ANYWAYS ... the original reason for all the changes was to DECENTRALIZE FidoNet. It just wasn't possible for Ken Kaplan to keep accurate, up to date information on every Fido in the US and Europe. The decentralization has been more or less a total success. The number of problem sintroduced were negligable compared to the problems solved, and even most new problems are by this time solved.
It is interesting to note that with the hundreds of systems there are today, the national FidoNet hour is less crowded than it was when there were only 50 nodes.
Please, keep in mind that no one has done anything like this before, we are all winging it, and learning (hopefully) as we go. Please be patient with problems, none of us is paid to do this, and it is more and more work as time goes on. Somehow it seems to all get done ...
HOW TO GET A NODE NUMBER AND ALL THAT
This is by necessity a very general idea of how it's done, and you were warned earlier that this may be obsolete this very minute; with that, here's the "current" process for starting up a new FidoNet node.
You can of course skip all or part of this if you've done this before; if you haven't, well, be prepared for a lot of searching and asking questions.
Of course, you need to have your Fido BBS system running first. It's probably best that you play with it for a while, and get some experience with how it all works, and whether you have the patience to run a BBS. It can get exasperating, and you will never find time to use the computer ever again.
Obtain the most recent copy of the nodelist possible; thi may take some searching. If you get totally lost, you can always contact Fido 125/1 or Fido 100/51; though these are very busy systems, they both usually have the very latest of anything, and can direct you to the right place.
The big problem here is to find out if oyu are in a net or not, and if not, then who your region manager is. If you are in a lrge city (Los Angeles, Cincinnati, etc) then there is probably a net in your area. Look through the node list (use the N)odebook command in Fido, or a text editor) for the right area code or city.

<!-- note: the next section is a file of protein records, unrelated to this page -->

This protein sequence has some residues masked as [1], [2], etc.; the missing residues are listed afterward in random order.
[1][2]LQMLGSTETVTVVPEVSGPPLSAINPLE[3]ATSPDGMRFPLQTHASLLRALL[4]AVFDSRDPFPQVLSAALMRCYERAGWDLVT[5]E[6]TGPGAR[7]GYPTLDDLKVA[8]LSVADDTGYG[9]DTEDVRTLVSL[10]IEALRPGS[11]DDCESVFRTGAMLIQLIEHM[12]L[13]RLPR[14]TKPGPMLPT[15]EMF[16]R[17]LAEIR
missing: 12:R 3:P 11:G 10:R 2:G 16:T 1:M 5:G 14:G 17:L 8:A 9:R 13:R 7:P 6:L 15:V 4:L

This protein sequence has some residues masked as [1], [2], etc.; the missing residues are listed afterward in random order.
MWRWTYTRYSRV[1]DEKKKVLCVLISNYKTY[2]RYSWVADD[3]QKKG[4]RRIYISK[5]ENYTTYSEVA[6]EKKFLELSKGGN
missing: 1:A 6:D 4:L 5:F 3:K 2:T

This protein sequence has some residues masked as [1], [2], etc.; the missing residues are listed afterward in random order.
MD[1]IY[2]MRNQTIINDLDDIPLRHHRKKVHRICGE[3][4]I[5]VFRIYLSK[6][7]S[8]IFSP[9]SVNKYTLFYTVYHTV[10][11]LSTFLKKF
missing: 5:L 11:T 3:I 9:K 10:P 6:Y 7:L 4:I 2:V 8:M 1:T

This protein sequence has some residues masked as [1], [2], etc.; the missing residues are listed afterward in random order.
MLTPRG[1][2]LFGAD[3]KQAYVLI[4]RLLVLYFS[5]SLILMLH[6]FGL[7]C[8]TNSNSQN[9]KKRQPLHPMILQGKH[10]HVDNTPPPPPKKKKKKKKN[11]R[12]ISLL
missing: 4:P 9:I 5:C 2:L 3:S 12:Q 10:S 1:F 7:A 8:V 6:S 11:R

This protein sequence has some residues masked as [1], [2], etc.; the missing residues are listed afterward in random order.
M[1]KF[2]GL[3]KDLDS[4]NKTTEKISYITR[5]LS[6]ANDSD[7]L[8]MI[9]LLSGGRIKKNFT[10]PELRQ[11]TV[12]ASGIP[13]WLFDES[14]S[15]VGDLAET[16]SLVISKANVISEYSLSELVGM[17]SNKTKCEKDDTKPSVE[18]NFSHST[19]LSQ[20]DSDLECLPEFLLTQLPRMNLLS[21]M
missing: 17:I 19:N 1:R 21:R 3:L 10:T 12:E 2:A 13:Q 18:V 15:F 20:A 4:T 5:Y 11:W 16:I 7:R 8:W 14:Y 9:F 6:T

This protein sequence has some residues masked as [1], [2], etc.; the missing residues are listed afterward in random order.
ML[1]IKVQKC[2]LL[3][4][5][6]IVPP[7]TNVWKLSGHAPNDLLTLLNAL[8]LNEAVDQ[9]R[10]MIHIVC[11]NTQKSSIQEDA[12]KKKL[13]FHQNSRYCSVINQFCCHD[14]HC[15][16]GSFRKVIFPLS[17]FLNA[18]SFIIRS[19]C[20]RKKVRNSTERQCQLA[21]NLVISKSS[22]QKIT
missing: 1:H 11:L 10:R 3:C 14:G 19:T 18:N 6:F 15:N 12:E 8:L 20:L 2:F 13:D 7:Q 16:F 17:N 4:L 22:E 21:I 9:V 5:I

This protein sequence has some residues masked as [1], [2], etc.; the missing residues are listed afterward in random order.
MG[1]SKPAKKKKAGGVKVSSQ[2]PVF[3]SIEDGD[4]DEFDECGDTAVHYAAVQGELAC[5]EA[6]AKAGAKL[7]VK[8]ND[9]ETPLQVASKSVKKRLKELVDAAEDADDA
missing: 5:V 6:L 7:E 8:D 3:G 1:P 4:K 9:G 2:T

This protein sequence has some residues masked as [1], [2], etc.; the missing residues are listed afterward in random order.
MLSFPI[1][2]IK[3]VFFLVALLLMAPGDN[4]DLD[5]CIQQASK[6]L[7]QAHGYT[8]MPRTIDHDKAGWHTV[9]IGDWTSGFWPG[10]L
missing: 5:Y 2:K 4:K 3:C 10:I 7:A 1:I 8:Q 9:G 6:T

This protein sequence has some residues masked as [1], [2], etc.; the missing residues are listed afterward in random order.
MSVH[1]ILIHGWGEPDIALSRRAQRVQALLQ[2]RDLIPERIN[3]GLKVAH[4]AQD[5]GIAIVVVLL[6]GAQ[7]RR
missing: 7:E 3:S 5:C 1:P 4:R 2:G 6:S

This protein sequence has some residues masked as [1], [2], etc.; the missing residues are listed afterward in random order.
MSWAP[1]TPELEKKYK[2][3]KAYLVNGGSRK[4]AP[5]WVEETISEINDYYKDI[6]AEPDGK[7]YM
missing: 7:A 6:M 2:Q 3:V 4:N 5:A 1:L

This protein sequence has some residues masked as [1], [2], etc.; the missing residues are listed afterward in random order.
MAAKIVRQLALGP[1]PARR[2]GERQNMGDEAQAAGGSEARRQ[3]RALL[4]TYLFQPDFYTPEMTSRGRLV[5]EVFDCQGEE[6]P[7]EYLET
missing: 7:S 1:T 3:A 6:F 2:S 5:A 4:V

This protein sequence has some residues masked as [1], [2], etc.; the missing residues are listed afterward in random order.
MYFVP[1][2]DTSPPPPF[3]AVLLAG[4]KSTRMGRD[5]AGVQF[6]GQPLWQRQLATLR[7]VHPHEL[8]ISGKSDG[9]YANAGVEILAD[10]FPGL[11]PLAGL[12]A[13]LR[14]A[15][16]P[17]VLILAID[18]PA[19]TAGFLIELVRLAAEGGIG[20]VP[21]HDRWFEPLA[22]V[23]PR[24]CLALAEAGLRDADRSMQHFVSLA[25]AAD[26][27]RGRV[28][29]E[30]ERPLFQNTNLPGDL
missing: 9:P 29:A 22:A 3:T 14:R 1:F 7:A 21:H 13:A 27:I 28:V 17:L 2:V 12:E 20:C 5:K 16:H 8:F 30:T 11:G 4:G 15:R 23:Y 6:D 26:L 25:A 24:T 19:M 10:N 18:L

If there is no net in your area, then you are part of a region. This is a little harder, because regions are large, and sometomes cover many states. Look at all the regions in the node list, you should find a region that fits you.
Once you find this, you have to contact the net or region manager to get your node number. Exactly how this is done depends on who the manager is, and how sticky they are fir details. A near universal requirement is that you send your request via FidoNet, not by manully; this isn't done to make you life difficult, but to ensure that your system is really working right. IF you manage to get a FidoNet message to the manager, its usually safe to assume that you're system is working OK. If you get a reply in return, then you know both directions work.
It is usually each sysops' responsibility to go get the latest nodelist and newsletters; they are not distributed to all systems because of the expense. (Though, I'm trying to get them distributed to more places than they are now, it's sometimes very difficult to get a copy of the nodelist!)
Again, read the FidoNew newsletter regularly; it is about the only way to stay in contact with the rest of the net. Programs, problems, services, bugs and interesting announcements can always be found there. FidoNews articles don't come out of thin air; send in anythnig you think might be of interest. They don't have to be lifetime masterpieces, or even well written.
Please remember the entire network is made of the sysops; there is no central location from which good things come, the net consists entirely of the sysops and their contributions. If you don't do it, chances are no one else will!
20 Aug 85
Ken Kaplan Fido 100/51 314/432-4129
Tom Jennings Fido 125/1 415/864-1418
Ben Baker Fido 100/10 314/234-1462